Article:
It is sad but true – chronic pain & depression often go hand in hand.
Depression is a natural response to constant pain, unpredictable symptoms & fatigue.
Even for the most resilient person – chronic pain can affect your mental health.
Pain & depression can have a dramatic impact on your life, routines & behaviour.
People with chronic pain & depression often neglect themselves & their responsibilities. Many people become less active & leave decision making to others.
Maybe you have neglected to pay the bills? Or the dishes are stacking up by the sink?
Although self neglect is understandable when pain & depression steal your energy & motivation…
Being less active can make depression & pain worse
If you have stopped doing the things you love – your depression may get worse.
Similarly, if you put off necessary tasks – they can quickly mount up & become overwhelming.
The result could leave you feeling guilty, ineffective or even a failure.
You may fall into a vicious cycle of pain & depression.
The more depressed you feel – the more pain you feel.
If you worry about your pain & distress, you might like to check out this article on 7 Surprising Signs of Depression.
What is behavioural activation for depression?
Behavioural activation is a very simple & effective method for treating depression.
It simply involves increasing your activity levels, especially those things you enjoy doing.
Behavioural activation for depression also includes tackling that ever-growing ‘to do list’.
Now I can imagine you saying…
“But it is not that easy when you are in constant pain, have zero energy & even less motivation”
You’re right – its not easy but it is possible!
The trick is to build up your activity levels in a realistic & achievable way. This way you set yourself up to succeed.
Does behavioural activation for depression work?
Behavioural activation is not rocket science but its simplicity is its strength.
Simple strategies are easier to learn & quicker to start. As a result, they are more likely to be completed than complex treatments.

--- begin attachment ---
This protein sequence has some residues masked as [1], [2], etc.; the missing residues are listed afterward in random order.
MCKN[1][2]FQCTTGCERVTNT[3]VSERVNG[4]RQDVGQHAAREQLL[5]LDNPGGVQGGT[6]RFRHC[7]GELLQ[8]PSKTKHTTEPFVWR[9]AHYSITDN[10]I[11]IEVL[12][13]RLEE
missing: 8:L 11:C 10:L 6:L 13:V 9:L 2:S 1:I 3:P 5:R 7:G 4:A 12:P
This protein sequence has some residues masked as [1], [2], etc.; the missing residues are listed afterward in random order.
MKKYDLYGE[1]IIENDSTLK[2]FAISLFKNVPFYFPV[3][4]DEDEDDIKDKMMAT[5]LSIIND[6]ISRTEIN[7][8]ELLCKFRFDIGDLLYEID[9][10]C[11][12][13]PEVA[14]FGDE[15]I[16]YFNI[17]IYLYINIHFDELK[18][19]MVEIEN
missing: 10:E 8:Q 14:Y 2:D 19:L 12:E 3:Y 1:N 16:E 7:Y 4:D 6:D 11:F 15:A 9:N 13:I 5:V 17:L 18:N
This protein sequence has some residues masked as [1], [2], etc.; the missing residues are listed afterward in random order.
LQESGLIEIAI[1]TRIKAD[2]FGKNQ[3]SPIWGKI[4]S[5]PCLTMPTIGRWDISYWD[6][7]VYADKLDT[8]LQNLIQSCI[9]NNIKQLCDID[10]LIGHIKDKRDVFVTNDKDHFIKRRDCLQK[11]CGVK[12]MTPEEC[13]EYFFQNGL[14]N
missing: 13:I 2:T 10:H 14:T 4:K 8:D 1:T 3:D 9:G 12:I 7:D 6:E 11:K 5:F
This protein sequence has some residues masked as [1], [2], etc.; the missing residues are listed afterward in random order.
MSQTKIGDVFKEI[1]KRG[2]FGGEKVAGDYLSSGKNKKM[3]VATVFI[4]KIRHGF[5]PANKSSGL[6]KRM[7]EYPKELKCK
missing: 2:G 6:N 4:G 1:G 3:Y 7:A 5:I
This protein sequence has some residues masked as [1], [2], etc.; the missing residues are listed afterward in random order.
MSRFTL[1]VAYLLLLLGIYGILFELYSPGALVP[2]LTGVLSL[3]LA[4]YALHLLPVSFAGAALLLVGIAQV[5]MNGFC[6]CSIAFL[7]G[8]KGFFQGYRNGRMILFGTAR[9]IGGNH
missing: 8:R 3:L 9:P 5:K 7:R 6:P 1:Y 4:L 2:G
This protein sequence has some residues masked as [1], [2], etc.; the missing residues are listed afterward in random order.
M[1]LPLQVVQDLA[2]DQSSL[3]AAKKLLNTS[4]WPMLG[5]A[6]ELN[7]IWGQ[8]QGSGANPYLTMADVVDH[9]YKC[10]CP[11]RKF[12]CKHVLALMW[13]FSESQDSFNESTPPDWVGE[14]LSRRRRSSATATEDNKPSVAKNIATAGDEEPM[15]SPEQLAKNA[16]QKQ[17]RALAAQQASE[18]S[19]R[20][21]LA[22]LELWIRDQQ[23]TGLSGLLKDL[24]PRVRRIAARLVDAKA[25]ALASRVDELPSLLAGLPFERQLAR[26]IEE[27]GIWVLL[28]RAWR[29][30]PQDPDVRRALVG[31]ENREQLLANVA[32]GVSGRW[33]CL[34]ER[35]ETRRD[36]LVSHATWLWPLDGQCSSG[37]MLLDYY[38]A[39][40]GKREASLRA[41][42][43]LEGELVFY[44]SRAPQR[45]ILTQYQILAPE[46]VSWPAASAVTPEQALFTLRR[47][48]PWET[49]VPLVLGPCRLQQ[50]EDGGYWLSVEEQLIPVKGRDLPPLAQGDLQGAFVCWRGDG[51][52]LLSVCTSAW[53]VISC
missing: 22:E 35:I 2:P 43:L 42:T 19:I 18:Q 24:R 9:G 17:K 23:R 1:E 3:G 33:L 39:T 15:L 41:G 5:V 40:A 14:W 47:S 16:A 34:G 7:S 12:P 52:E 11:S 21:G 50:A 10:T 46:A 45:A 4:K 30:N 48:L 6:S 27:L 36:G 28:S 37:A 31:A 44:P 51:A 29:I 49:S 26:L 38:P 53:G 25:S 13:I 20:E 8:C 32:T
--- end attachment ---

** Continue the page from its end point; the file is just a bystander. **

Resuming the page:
Please bear in mind there is no ‘silver bullet’ for mental health & chronic pain.
Behavioural activation has helped many people with depression but it might not work for everyone.
If you (or a loved one) worry about your mental health please reach out!
Speak to friends, family & your doctor.
You are not alone!
You can always join our free, welcoming & supportive Facebook community here.
Advantages of behavioural activation for depression
Depression is not just feeling sad. Depression can come with a range of other feelings like hopelessness, guilt & despair.
Behavioural activation can help with depression & a range of other emotions too.
8 advantages to behavioural activation
- Distraction – At the very least, when you start an activity, it will give you something else to think about. Shifting your focus away from pain & painful emotions will help to relieve depression.
- A sense of achievement – Even brushing your teeth can give you a sense of achievement when you haven’t manage it for a while. Focus on what you CAN do not what you can’t.
- Pleasure from the activity – You may even enjoy your activity. If you haven’t seen friends for a while, you may be surprised to find pleasure in the activity.
- Increased energy – Usually when you are tired you need rest – however when you are depressed the opposite is true. Sleeping more & sitting around doing nothing can actually zap your energy & make you feel more lethargic & tired. Doing nothing also leaves you time to dwell on painful thoughts & feelings.
- Relieves pain – Serotonin is the body’s natural painkiller & happy hormone. Serotonin is 60% more effective than opioid medication. How do we make more serotonin? Physical activity can help. Any amount of physical activity (no matter how small) will help your body to produce serotonin.
- Clear the brain fog – Once you get started your mental focus will shift to the activity you are doing. This can help to clear your mind from churning painful thoughts & feelings over & over.
- Sense of purpose – Tick something off your ‘to do list’. This will help to give you a sense of purpose. No matter how small – celebrate all of your achievements.
- Regain a sense of control – Living with pain or depression can leave you feeling out of control. By planning & completing small achievable activities – you will start to feel more on top of things.
How to ‘do’ behavioural activation for depression
1) Start with the ‘doing’ not the motivation